“If you're able to prepare a meal together and enjoy it together, you're creating those memories and making that bond more stable than just getting fast food or putting a frozen pizza in the oven.”
Lynsee Kessler hopes to bring families together, one dinner at a time.
The McPherson resident leads Family Ingredients, a cooking class that focuses on teaching skills while encouraging all members of the family to collaborate.
“The only time families have together anymore is around the table, so this class is about teaching families that cooking from scratch or in a healthy way isn’t as hard or as expensive as it’s made out to be,” Kessler explained. “If you’re able to prepare a meal together and enjoy it together, you’re creating those memories and making that bond more stable than just getting fast food or putting a frozen pizza in the oven.”
Three or four families meet weekly for the free, month-long class. Each week, families cook together, learn safety tips, share the meal and do dishes together. Openings are still available in March, April and May.
The only cost is for families to bring an ingredient for that evening’s meal.
“There’s definitely a culinary class at the root of this. The youngest up to the oldest will learn something, whether it’s how to make gravy or wash vegetables,” Kessler said. “We talk about safety, like turning handles in to the center of the stove, how to chop garlic, measuring, or getting your hands dirty when mixing a meatloaf, so they’re learning all sorts of basic skills.”
The whole purpose of Kessler’s endeavor is to give families skills and ideas they can rely on when shopping and cooking in the future.
“I want them to feel confident enough to put different ingredients together to make something new, while spending time around the table with their families,” Kessler said. “I’m seeing that many of these skills haven’t been passed on, not lost. People are busy so it’s easier to have a freezer meal and their children may not have seen them use these skills.”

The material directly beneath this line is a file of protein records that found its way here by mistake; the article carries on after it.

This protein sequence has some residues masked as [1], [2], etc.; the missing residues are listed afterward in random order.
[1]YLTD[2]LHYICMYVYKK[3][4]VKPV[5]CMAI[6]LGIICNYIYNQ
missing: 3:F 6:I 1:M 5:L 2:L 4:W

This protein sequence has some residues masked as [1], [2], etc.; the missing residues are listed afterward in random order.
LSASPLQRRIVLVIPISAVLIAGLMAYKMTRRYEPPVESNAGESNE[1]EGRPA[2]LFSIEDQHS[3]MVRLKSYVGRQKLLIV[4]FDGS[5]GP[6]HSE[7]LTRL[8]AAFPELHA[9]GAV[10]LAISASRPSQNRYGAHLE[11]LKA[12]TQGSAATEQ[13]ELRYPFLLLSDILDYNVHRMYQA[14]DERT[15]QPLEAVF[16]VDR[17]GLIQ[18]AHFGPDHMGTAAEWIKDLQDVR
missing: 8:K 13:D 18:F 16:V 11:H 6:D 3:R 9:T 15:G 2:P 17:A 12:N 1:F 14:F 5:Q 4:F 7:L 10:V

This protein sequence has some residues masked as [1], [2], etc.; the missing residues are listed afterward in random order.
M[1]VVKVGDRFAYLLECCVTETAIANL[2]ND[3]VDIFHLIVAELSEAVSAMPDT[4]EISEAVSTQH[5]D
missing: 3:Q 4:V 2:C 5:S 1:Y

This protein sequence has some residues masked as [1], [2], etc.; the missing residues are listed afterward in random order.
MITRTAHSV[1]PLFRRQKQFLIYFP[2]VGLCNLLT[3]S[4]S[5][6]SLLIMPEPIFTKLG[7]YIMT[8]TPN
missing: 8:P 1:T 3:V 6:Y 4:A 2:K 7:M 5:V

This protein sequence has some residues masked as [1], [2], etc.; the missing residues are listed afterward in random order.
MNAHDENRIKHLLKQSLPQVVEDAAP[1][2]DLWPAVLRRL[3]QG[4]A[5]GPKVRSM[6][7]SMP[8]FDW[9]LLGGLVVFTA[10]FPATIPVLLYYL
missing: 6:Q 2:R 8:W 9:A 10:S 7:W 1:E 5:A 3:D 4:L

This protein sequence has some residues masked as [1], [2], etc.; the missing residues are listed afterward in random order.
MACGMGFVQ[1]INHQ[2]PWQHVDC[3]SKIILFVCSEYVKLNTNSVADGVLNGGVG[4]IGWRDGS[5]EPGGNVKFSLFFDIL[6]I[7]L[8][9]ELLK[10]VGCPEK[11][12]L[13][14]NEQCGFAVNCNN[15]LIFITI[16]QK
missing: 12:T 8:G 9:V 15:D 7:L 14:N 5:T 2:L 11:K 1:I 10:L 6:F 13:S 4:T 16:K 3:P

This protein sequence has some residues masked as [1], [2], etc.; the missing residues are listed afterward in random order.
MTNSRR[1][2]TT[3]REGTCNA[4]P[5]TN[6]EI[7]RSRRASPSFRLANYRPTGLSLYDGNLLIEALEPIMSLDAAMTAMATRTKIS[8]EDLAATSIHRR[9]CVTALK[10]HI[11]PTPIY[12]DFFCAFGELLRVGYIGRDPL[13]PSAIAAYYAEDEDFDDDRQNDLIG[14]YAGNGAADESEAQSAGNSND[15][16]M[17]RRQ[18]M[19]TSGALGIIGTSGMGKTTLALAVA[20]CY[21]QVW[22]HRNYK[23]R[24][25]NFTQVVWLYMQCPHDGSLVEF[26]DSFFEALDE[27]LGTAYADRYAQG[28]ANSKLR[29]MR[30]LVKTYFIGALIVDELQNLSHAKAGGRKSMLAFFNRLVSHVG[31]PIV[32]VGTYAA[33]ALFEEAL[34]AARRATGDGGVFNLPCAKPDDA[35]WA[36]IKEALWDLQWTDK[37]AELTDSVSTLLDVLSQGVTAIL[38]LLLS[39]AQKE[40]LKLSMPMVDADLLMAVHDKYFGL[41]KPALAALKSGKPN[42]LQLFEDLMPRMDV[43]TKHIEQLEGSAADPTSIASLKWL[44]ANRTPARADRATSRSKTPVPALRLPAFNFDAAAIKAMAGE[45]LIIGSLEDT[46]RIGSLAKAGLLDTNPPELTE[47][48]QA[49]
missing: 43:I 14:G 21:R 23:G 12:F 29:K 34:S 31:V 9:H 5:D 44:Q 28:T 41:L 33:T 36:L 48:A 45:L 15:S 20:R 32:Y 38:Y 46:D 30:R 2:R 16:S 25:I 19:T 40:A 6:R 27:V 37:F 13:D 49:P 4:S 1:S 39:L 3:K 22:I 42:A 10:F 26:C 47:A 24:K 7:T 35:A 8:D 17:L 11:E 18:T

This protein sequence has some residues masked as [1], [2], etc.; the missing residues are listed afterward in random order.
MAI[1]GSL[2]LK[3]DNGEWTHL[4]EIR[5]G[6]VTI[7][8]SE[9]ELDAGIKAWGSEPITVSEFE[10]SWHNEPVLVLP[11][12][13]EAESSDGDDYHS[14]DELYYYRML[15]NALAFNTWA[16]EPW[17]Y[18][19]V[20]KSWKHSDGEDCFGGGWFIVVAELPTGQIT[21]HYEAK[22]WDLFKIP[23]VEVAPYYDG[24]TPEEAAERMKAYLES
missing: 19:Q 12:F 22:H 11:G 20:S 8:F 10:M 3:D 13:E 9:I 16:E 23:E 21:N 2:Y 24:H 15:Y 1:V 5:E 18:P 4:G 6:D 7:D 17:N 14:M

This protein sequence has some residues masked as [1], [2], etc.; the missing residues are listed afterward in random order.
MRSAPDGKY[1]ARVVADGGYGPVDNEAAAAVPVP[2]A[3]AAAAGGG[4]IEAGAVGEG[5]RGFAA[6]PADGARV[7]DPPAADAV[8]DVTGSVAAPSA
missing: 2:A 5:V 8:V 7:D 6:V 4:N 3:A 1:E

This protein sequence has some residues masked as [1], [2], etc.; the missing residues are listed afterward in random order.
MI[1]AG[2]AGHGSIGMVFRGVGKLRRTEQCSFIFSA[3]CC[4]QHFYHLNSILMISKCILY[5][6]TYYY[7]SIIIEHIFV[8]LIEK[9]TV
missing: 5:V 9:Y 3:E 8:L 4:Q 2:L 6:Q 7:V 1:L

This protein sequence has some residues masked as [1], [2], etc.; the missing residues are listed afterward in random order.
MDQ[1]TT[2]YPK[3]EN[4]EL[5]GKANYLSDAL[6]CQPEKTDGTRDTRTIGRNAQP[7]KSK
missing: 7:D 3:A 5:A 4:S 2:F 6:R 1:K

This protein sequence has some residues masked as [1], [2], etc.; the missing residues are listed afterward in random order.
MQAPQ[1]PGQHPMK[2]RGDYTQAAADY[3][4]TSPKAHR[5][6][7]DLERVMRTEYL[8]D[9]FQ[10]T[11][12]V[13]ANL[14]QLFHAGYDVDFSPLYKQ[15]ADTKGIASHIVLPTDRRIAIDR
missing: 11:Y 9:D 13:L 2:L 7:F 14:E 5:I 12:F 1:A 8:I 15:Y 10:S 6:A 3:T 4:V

The idea came to Kessler as she was journaling last year. She saw Family Ingredients as a culmination of her favorite aspects of cooking, while passing on that passion to others.
“I love cooking, making new meals from leftovers, and we’ve always worked on a budget,” Kessler explained. “We’ve only been in this community for about a year and I realized that there’s a lot more lower income families here than I originally thought. Cooking on a budget could be a big help, while also bringing families together around the table to build up communication.”
By partnering with Free Methodist Church in McPherson, Kessler is able to equip families to make these meals at home.
“Outreach McPherson at the church does most of the funding for the class so we don’t need to charge for it. With the class, we also have a pantry. If there are families coming in who don’t have the means to create these meals at home, we send them home that night with a bag,” Kessler explained. “In that bag are two full meals — there’s two recipe cards, one for like a taco bake, then the makeover meal with the leftovers of that would be enchiladas the next night. If they come to the class, that family could have three meals a week covered.”
Though the course can benefit low-income families, Kessler sees participants in nearly every walk of life at every level of ability.
“The hard part is working with a variety of families. I don’t know where they’re coming from — maybe they have cooking skills and maybe they don’t — so the hard part is making sure they’re learning new skills, not just doing what they already know.”
Kessler chooses recipes for the techniques they can teach, but also for their health benefits.
“Each of the recipes also shows how to incorporate veggies. We have them mixed in with the meatloaf so it’s not just a meat-base, but we’re showing how to incorporate vegetables into just about anything,” Kessler said. “We’ve found that kids start as picky eaters, but as they start helping put dinner on the table, they’ll want to at least try what they helped make. Sure, they might still not like it, but you’ve eliminated that battle in helping kids eat healthy.”
So far, the class has been well received, so Kessler hopes to continue guiding families together.
“The response has been fantastic. We’re booked through January and February is overbooked, but we have openings March, April and May,” Kessler said. “I didn’t expect it to make it this far, so I’m excited about the future. It’s a beautiful thing — we’re reaching the people we need to reach.”
For more information or to sign up for a class, call 989-495-3817, email email@example.com or visit the Family Ingredients page on Facebook.